Eur Urol Oncol 2021 Jul 6. Epub 2021 Jul 6.

Barts Health and the Royal Free NHS Trusts, Barts Cancer Institute, and Queen Mary University of London, London, UK.

Background: Pembrolizumab plus axitinib improved efficacy over sunitinib in treatment-naive advanced renal cell carcinoma in the KEYNOTE-426 (NCT02853331) study. However, a relatively high incidence of grade 3/4 aminotransferase elevations was observed.

Objective: To further characterize treatment-emergent aminotransferase elevations in patients treated with pembrolizumab-axitinib.

Design, Setting, And Participants: Patients enrolled in KEYNOTE-426 were included in this study.

Outcome Measurements And Statistical Analysis: Three Standardized MedDRA Queries for potential hepatic disorders were used to identify patients for the hepatic event analysis subpopulation (HEAS). Alanine aminotransferase events were characterized for time to onset, time to recovery, corticosteroid use, and rechallenge with study treatment(s).

Results And Limitations: The HEAS comprised 189/429 (44%) pembrolizumab-axitinib patients and 128/425 (30%) sunitinib patients. Grade 3/4 hepatic adverse events were more common in the combination arm: 22% (94/429) versus 7% (29/425); 3% (13/429) discontinued the combination due to hepatic adverse events. In the pembrolizumab-axitinib arm, 125/426 patients (29%) had alanine aminotransferase (ALT) ≥3× upper limit of normal (ULN), with median time to onset of 84 d (range, 7-840 d). Among patients with ALT ≥3× ULN, 120/125 (96%) recovered to <3× ULN following study treatment interruption/discontinuation, with a median time to recovery of 15 d (3-176 d): 68/120 (57%) received corticosteroids. One hundred patients were rechallenged with one or both study treatment(s): 45/100 (45%) had ALT ≥3× ULN recurrence, and all 45 recovered to ALT <3× ULN following study treatment interruption/discontinuation. No fatal hepatic events occurred.

Conclusions: A higher incidence of grade 3/4 aminotransferase elevations occurs with pembrolizumab-axitinib. These events should be carefully evaluated and managed with prompt study treatment interruption or discontinuation, with or without corticosteroid treatment. The decision to rechallenge with one or both drugs should be based on severity of event and thorough causality assessment.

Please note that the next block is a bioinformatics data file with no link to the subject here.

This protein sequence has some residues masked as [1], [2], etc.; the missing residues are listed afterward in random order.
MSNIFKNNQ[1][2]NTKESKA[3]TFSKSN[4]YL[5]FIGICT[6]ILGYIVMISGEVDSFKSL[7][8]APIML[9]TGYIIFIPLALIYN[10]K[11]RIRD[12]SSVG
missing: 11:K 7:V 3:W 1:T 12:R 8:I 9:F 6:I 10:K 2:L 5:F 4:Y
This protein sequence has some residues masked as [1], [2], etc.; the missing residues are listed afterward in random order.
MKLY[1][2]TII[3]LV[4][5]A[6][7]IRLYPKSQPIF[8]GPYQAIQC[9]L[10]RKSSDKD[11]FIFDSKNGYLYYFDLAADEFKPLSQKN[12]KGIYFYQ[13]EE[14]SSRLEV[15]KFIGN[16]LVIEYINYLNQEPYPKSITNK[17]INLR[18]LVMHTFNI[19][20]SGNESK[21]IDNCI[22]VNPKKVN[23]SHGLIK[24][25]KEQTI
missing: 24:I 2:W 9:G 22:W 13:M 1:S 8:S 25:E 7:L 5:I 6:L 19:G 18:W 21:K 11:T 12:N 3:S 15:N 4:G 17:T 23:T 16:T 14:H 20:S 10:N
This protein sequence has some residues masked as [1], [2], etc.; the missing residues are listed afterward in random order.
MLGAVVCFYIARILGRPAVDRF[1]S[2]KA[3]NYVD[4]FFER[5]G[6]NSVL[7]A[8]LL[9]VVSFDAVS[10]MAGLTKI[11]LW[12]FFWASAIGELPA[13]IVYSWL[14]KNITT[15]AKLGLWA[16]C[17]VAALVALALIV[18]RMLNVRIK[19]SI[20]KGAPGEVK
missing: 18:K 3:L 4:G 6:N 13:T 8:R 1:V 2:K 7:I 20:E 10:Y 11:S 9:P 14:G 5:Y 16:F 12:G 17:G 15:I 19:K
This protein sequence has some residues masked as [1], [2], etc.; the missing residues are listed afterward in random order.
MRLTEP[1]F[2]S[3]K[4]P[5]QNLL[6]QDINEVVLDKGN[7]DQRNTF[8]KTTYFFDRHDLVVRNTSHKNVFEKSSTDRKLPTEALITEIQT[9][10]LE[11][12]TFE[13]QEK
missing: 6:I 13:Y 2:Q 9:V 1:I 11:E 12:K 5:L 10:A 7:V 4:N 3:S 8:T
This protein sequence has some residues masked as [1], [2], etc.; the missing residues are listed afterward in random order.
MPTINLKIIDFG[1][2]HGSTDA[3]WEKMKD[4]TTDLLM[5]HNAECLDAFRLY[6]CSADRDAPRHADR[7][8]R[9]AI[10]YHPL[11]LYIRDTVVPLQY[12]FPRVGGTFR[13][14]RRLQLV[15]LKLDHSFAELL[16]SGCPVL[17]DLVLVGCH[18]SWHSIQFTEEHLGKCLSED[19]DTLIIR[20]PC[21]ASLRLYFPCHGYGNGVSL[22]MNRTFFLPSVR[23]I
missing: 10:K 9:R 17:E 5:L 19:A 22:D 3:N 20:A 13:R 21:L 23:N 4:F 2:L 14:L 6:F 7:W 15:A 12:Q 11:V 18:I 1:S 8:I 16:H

Patient Summary: Renal cell carcinoma patients receiving pembrolizumab-axitinib are at a higher risk of liver enzyme elevations, which could be reversed with appropriate management.
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http://dx.doi.org/10.1016/j.euo.2021.05.007DOI Listing
July 2021

Learning from Crisis: a Multicentre Study of Oncology Telemedicine Clinics Introduced During COVID-19.

J Cancer Educ 2021 Jul 2. Epub 2021 Jul 2.

Barts Cancer Institute, Bart's and The London School of Medicine and Dentistry, Queen Mary University of London, Charterhouse Square, Barbican, London, EC1M 6BE, UK.

The COVID-19 pandemic has necessitated adaptation of cancer patient care. Oncology patients who contract COVID-19 have poor outcomes. Telemedicine clinics (teleclinics) have been introduced for cancer patients to reduce the risk of horizontal transmission at St. Bartholomew's Hospital and The Royal Free Hospital in London. Teleclinics have become routine in many specialities; however, inclusion in oncology care was not standard prior to the pandemic. A mixed-methods survey was designed and delivered to cancer patients (n = 106) at St. Bartholomew's Hospital and The Royal Free Hospital who had transitioned to teleclinics in March 2020. The survey explored patients' perceptions of this format. In total, 96 (90.5%) patients consented to take part, across a range of tumour types. Overall, respondents reacted favourably to the format of the teleclinics, with 90.6% of respondents (87/96) stating they would utilise teleclinics beyond the pandemic. Additionally, a survey was distributed to clinicians delivering these teleclinics (n = 16) to explore previous training in, perceptions of, and lessons learned from the introduction of telemedicine. Results suggest patients are accepting of teleclinic use for most clinical purposes. Teleclinic implementation affords benefits to cancer patient care both during and after COVID-19, but there is an urgent need for telemedicine education in oncology specialty training.